Ranch Dressing: W.H. Ranch Dungarees
Ryan Martin has built a denim empire from the bottom up, and his passion for handcrafted vintage-inspired workwear is unsurpassed in modern menswear.
There were three brands that spearheaded the evolution of denim in the mid 20th-century; Levi’s, Wrangler and Lee. Levi’s already boasted a history unmatched at the time and the they were continuing to innovate with new fits and expanded product ranges. Wrangler, although lesser known, successfully capitalised off the popularity of the American West, even going as far to hire professional rodeo riders in 1947 to promote their most iconic pair of jeans, the 11MWZ. Whilst not as lauded by the masses as Levi’s, Lee had the full package, and were the first brand to introduce a slim-fitting denim jacket in 1931, the evocatively named Storm Rider. For some however, it’s Lee’s jeans that have had the biggest impact even to this day. Ryan Martin, founder of the Colorado-based W.H. Ranch Dungarees completely hand-makes denim jeans from start to finish in his one-man workshop, producing what are perhaps the finest vintage-style work pants around. As is the same for many denimheads, he feels a somewhat personal connection to denim but his love for the fabric was very much born through his ‘personal connection’ to Lee, “I grew up in Salina, Kansas, the birthplace of Lee jeans. They outfitted my forefathers working the farmland on the dusty plains of Kansas…there is this romanticism to the notion that I am wearing the same jeans that my ancestors wore on the farm while they were struggling to survive The Dust Bowl. There is something very special about knowing you are essentially wearing the same jeans made from the same denim that your great-grandfather picked up at the local feed store. All of my cuts are based off of cuts Lee offered from the 1930-1950s. This period to me was really the golden age of denim, so I tirelessly strive to replicate what made those jeans so great. It's not just the fit of course, but the construction techniques that were used. I obsess about every detail and have finally reached the point with the acquisition of machines to fully replicate the construction. It was a long, tiresome, and often-times defeating journey, but now I can honestly say that what is being produced out of my studio is simply the best, if only because it replicates the best”. W.H. Ranch Dungarees is a complete one-man operation. Ryan has joked to me saying that he’s the ‘spokesman, CEO, CFO, head of design, production, marketing…even the janitor!’ His company is no joke though. It is the embodiment of his constant strive for perfection. You can see it in every garment he produces. Take for example his signature 1901 Ryder jeans. These are made by Ryan from start to finish using single needle construction with vintage sewing machines, which allow him to perform such rarities as three-thread overlocked edges and double chain-stitched inseams, two markers of outstanding quality and attention to detail. A typical pair of Ryan’s jeans will also feature heavy 10oz cotton drill cloth pocket bags, vintage-inspired Japanese thread, YKK raw brass buttons and pure copper hand-set rivets. His vegetable-tanned leather tags are branded with his logo, by hand of course.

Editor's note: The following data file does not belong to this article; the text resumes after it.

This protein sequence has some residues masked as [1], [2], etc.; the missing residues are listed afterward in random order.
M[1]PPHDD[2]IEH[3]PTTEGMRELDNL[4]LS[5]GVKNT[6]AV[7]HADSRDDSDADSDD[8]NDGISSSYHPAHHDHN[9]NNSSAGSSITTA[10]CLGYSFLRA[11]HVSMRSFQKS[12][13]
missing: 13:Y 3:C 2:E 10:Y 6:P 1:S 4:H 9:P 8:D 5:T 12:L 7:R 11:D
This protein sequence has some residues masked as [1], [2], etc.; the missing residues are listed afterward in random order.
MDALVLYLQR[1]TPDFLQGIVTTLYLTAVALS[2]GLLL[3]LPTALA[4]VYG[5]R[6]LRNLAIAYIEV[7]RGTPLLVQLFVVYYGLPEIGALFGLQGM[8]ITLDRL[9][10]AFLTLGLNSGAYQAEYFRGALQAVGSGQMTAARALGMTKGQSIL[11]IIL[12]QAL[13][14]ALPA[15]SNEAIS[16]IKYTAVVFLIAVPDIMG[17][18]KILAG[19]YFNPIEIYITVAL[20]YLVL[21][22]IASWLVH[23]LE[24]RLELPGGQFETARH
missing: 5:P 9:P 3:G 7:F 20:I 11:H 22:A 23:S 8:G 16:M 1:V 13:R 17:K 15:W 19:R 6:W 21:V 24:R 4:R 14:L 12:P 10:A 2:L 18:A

Although he now offers over nine different fits in his Heritage Collection, W.H. Ranch Dungarees comes from humble beginnings, as Ryan explains, “it has been my dream for more than half my life to have my own denim-ware collection. I started with denim ties under the assumed named White Horse Trading Co. My logic was that if starting with ties was good enough for Ralph Lauren, it was good enough for me. I gained a cult following and I figured it best to strike while the iron was hot, launching my maiden fit pair of jeans. I sold all of my best cowboy boots to buy the material (Japanese selvedge denim and the legendary A&E thread, made in North Carolina). I posted pictures of myself working on the jeans on Instagram and offered up only ten pairs. They sold out in about a week and I was off. I became obsessed with vintage construction and fits and worked towards growing the line into the fully fleshed out version of what I had in my head all of those years”. Authenticity is something that the writers behind The Rake (and more than likely our readers) gravitate towards. It’s the reason we’ll pay that bit extra for an item of clothing, knowing that it was intelligently designed and made with integrity and passion. Authenticity is hard to come by though. All too often a brand will claim its origins lie in one country, but the clothes they produce will be designed and produced in another, to save costs and increase profit. Whilst it is certainly no bad thing to have clothes made in China or India, as consumers we are often intentionally confused by brands who want us to pay a price befitting of a ‘luxury’ garment yet with the quality of a high street one. Brands like W.H. Ranch Dungarees are the antithesis of this and the clothes they produce are as authentic as it gets. “I have been behind a sewing machine since I was seven years old. I am a sixth-generation professional sewer and pattern maker (on my mom's side). It may sound cliche to say so, but I believe without a doubt I was born to do this. It is quite simply in my blood. Having a foundation of understanding in regards to apparel design and construction is key. Once you know that, it's simply a matter of applying those techniques to any given category. I don't make shirts, I make jeans, so that is what I obsess over”. Inspired by, designed in and made in America, by an American from American fabric. For lovers of vintage-inspired denim, it doesn’t get much better than that.